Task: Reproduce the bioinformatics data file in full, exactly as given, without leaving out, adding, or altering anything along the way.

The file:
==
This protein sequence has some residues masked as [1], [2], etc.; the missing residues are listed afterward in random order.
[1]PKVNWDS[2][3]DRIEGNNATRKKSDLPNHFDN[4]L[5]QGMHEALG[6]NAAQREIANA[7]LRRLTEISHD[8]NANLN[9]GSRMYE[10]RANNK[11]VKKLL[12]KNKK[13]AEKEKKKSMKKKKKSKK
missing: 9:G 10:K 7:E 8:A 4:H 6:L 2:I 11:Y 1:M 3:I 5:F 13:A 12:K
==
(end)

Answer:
This protein sequence has some residues masked as [1], [2], etc.; the missing residues are listed afterward in random order.
[1]PKVNWDS[2][3]DRIEGNNATRKKSDLPNHFDN[4]L[5]QGMHEALG[6]NAAQREIANA[7]LRRLTEISHD[8]NANLN[9]GSRMYE[10]RANNK[11]VKKLL[12]KNKK[13]AEKEKKKSMKKKKKSKK
missing: 9:G 10:K 7:E 8:A 4:H 6:L 2:I 11:Y 1:M 3:I 5:F 13:A 12:K